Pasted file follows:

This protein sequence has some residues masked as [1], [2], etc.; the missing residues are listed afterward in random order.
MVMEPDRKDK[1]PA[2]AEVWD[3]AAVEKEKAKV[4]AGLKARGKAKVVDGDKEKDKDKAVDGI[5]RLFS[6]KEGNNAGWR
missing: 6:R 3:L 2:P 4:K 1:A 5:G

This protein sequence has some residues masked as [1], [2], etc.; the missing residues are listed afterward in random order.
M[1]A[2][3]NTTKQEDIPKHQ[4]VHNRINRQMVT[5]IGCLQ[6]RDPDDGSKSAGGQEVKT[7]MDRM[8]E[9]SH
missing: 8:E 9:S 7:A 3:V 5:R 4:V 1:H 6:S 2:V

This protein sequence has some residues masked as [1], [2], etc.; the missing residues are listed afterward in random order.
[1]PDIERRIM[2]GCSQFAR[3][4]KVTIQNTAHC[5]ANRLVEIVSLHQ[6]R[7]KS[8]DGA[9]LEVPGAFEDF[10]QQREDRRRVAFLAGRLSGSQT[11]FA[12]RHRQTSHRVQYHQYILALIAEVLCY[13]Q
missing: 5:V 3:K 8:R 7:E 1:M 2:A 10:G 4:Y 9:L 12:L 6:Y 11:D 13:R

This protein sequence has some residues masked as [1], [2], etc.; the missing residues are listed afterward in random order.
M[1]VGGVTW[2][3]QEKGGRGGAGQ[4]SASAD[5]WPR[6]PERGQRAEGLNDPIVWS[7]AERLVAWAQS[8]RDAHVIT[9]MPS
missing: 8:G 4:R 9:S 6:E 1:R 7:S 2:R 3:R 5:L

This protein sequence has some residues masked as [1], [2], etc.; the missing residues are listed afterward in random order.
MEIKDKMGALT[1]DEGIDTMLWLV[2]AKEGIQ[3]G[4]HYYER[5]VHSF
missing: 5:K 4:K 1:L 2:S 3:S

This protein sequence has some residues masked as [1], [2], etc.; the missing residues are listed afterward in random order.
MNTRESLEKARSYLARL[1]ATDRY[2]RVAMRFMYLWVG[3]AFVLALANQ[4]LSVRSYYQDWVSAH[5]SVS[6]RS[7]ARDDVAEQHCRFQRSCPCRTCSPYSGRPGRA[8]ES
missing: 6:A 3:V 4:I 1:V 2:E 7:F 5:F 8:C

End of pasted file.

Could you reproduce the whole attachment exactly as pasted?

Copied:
This protein sequence has some residues masked as [1], [2], etc.; the missing residues are listed afterward in random order.
MVMEPDRKDK[1]PA[2]AEVWD[3]AAVEKEKAKV[4]AGLKARGKAKVVDGDKEKDKDKAVDGI[5]RLFS[6]KEGNNAGWR
missing: 6:R 3:L 2:P 4:K 1:A 5:G

This protein sequence has some residues masked as [1], [2], etc.; the missing residues are listed afterward in random order.
M[1]A[2][3]NTTKQEDIPKHQ[4]VHNRINRQMVT[5]IGCLQ[6]RDPDDGSKSAGGQEVKT[7]MDRM[8]E[9]SH
missing: 8:E 9:S 7:A 3:V 5:R 4:V 1:H 6:S 2:V

This protein sequence has some residues masked as [1], [2], etc.; the missing residues are listed afterward in random order.
[1]PDIERRIM[2]GCSQFAR[3][4]KVTIQNTAHC[5]ANRLVEIVSLHQ[6]R[7]KS[8]DGA[9]LEVPGAFEDF[10]QQREDRRRVAFLAGRLSGSQT[11]FA[12]RHRQTSHRVQYHQYILALIAEVLCY[13]Q
missing: 5:V 3:K 8:R 7:E 1:M 2:A 10:G 4:Y 9:L 12:L 6:Y 11:D 13:R

This protein sequence has some residues masked as [1], [2], etc.; the missing residues are listed afterward in random order.
M[1]VGGVTW[2][3]QEKGGRGGAGQ[4]SASAD[5]WPR[6]PERGQRAEGLNDPIVWS[7]AERLVAWAQS[8]RDAHVIT[9]MPS
missing: 8:G 4:R 9:S 6:E 1:R 7:S 2:R 3:R 5:L

This protein sequence has some residues masked as [1], [2], etc.; the missing residues are listed afterward in random order.
MEIKDKMGALT[1]DEGIDTMLWLV[2]AKEGIQ[3]G[4]HYYER[5]VHSF
missing: 5:K 4:K 1:L 2:S 3:S

This protein sequence has some residues masked as [1], [2], etc.; the missing residues are listed afterward in random order.
MNTRESLEKARSYLARL[1]ATDRY[2]RVAMRFMYLWVG[3]AFVLALANQ[4]LSVRSYYQDWVSAH[5]SVS[6]RS[7]ARDDVAEQHCRFQRSCPCRTCSPYSGRPGRA[8]ES
missing: 6:A 3:V 4:I 1:V 2:E 7:F 5:F 8:C